Why Are Gun Sales Falling?

Holiday sales were sluggish, and 2018 is off to a slow start.

Guns in America

January gun sales slumped in comparison to past years, according to new data from the FBI’s National Instant Criminal Background Check System. 

The government doesn’t keep an exact count of firearms sold, but the system can be used as a proxy for sales and is considered an indicator for the industry. According to data kept by the agency, 2,030,530 firearm background checks were logged this January, down from 2,043,184 in the same month last year and 2,545,802 in 2016, which was a record year.

When the background check numbers are adjusted for permit checks, such as concealed-carry applications, the results are more disappointing. (Analysts use the adjusted numbers to obtain a more specific snapshot of firearms industry sales.) “The January number again came in seasonally weak and represented another month of stack declines following last month's drop off (-31.8% vs. -29.6% in December and +3.7% in November),” wrote Brett Andress, an equity research analyst at KeyBanc Capital Markets, in a report released Monday. “Further, today's print is the lowest January check since 2012.”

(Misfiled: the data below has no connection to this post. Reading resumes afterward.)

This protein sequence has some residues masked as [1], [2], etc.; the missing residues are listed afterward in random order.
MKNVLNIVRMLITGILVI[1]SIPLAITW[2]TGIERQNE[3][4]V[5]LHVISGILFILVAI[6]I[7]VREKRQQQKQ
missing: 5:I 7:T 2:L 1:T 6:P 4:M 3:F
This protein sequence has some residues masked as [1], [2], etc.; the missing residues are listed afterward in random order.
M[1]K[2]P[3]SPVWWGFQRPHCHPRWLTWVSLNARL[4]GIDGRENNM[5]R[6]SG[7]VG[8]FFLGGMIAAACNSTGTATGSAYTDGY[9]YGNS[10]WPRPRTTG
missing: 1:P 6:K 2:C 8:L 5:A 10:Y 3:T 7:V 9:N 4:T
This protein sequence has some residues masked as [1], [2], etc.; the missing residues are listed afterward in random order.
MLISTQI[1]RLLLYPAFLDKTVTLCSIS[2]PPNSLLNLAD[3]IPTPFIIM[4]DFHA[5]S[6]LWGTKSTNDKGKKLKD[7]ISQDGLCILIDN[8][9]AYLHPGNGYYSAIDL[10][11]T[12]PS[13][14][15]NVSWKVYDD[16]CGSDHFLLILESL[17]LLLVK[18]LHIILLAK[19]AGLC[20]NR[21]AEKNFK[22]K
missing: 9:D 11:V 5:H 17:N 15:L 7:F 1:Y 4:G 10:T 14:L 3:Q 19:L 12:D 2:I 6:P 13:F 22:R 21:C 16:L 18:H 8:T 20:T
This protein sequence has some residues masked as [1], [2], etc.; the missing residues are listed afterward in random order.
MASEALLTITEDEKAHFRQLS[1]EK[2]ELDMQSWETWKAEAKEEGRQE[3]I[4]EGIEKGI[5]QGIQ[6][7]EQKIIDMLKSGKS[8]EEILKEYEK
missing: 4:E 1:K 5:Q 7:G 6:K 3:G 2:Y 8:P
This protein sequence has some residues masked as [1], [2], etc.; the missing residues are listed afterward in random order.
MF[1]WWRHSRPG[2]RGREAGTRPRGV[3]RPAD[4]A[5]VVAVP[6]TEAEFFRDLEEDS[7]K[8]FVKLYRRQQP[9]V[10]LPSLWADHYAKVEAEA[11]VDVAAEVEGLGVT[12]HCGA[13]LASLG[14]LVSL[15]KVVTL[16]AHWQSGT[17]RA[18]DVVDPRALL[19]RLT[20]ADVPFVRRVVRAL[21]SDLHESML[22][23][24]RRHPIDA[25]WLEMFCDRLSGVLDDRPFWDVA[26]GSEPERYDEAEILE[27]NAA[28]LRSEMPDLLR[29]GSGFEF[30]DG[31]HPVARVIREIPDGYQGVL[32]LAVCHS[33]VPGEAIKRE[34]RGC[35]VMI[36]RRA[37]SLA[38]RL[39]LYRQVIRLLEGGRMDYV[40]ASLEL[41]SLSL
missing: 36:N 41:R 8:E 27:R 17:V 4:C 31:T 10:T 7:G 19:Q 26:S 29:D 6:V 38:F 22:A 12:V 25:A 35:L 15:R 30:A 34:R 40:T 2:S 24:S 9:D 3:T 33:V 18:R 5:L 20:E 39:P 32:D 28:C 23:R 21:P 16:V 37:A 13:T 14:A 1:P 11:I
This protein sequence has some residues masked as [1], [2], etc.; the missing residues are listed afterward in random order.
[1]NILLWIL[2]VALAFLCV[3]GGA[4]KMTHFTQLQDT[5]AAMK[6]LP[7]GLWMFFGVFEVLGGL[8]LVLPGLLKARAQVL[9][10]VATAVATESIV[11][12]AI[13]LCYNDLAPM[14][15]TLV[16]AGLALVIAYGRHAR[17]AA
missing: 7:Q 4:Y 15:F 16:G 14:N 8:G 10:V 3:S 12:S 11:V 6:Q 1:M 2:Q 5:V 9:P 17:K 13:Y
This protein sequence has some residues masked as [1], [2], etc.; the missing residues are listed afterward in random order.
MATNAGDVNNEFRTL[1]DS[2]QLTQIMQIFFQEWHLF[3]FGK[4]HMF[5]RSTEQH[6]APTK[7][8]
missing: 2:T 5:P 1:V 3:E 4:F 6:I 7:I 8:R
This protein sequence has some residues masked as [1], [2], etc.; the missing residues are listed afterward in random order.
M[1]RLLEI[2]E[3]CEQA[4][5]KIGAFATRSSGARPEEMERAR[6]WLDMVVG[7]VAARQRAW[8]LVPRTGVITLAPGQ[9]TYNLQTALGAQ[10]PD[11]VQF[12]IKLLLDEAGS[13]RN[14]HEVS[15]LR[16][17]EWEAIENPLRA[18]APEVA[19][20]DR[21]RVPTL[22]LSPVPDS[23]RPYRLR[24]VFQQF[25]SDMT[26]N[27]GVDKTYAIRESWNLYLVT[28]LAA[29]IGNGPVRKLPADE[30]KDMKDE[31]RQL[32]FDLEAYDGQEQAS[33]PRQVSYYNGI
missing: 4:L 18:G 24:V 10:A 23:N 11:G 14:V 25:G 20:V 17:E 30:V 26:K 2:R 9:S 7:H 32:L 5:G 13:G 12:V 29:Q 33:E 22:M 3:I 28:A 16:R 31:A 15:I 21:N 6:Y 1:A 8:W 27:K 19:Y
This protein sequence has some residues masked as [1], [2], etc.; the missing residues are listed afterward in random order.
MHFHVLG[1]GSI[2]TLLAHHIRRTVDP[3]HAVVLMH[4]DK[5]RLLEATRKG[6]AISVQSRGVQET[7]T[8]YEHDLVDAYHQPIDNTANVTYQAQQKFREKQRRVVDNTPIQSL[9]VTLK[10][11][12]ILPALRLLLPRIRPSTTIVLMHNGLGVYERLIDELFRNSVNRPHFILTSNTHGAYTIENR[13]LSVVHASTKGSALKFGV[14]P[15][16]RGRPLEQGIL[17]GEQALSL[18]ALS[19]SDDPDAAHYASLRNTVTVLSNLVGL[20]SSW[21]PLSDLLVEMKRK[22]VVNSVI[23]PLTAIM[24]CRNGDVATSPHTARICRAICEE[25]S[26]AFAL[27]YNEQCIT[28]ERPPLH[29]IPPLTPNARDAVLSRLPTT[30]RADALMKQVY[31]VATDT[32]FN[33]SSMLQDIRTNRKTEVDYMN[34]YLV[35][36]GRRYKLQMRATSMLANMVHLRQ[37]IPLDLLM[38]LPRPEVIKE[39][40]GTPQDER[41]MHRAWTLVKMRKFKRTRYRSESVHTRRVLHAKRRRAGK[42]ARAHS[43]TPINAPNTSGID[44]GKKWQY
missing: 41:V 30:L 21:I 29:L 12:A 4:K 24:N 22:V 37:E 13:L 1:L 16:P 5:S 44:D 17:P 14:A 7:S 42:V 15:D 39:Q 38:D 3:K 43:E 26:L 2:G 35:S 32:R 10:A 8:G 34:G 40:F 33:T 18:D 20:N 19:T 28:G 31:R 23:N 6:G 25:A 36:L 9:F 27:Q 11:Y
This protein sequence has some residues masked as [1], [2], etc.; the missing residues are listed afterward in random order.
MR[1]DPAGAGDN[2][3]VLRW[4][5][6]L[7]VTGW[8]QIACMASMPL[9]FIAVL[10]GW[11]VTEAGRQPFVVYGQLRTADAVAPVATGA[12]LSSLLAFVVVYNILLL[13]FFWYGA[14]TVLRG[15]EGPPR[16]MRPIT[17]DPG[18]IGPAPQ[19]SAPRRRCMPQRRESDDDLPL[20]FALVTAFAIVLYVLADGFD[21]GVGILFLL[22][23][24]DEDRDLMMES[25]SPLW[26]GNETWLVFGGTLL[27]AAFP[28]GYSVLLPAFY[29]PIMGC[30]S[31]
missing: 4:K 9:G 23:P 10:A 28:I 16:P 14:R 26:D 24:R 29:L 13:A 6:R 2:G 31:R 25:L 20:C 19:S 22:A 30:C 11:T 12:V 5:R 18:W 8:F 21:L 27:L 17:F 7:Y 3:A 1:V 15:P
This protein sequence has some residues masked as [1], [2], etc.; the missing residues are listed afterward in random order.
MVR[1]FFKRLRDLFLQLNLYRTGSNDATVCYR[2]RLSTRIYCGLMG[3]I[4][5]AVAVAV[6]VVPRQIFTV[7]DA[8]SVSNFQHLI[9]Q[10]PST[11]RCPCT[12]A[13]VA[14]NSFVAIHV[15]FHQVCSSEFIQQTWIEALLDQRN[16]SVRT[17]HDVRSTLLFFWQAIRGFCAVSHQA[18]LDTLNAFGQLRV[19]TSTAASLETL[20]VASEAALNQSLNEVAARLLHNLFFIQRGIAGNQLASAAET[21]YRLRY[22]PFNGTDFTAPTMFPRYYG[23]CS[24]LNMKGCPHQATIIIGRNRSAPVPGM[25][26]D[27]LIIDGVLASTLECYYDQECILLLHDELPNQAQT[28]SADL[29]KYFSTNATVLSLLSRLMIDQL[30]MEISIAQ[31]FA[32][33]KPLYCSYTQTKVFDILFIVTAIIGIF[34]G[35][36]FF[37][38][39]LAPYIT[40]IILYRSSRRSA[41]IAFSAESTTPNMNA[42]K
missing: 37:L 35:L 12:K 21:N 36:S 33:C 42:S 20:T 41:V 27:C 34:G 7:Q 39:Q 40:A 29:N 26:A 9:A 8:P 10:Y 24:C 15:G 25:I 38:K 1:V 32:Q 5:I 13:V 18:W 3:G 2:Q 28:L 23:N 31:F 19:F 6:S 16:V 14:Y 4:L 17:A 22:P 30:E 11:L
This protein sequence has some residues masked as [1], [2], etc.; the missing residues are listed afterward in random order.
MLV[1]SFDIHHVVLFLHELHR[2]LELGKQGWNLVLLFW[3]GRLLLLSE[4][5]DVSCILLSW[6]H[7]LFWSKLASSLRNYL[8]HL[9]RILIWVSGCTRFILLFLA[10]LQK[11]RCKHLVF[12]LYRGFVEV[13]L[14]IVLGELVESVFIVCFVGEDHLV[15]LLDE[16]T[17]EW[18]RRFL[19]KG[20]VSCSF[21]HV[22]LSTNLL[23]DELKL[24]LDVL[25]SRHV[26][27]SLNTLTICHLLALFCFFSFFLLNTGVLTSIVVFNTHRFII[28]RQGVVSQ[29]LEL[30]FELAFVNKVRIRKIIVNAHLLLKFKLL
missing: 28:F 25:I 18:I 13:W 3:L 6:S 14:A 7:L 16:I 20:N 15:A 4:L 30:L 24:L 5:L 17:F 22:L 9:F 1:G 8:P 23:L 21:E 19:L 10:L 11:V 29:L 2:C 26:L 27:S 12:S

For Firearms, a Sales Slump

Unadjusted background check request data, a proxy for firearms sales, for the month of January.

Source: FBI, NICS

Gun companies have seen slowing sales and dwindling stock prices over the last year. Despite a successful Black Friday, during which just over 203,000 background checks were processed, holiday sales were sluggish.

This is impacted, in part, by politics, as there’s little risk of increased firearm regulation being passed by a Republican-controlled Congress and White House. 

“There is no fear-based buying right now,” said James Debney, chief executive officer of gunmaker American Outdoor Brands Corp. (formerly Smith & Wesson), on a conference call in December. 

In a report about American Outdoor Brands released Monday by Wedbush Securities Inc., a securities firm and investment bank, analysts cited firearms-purchasing trends among risks to their price target and rating: “Gun ownership is becoming increasingly concentrated, with fewer gun owners owning more guns, as guns are primarily marketed to people who already own guns.” 

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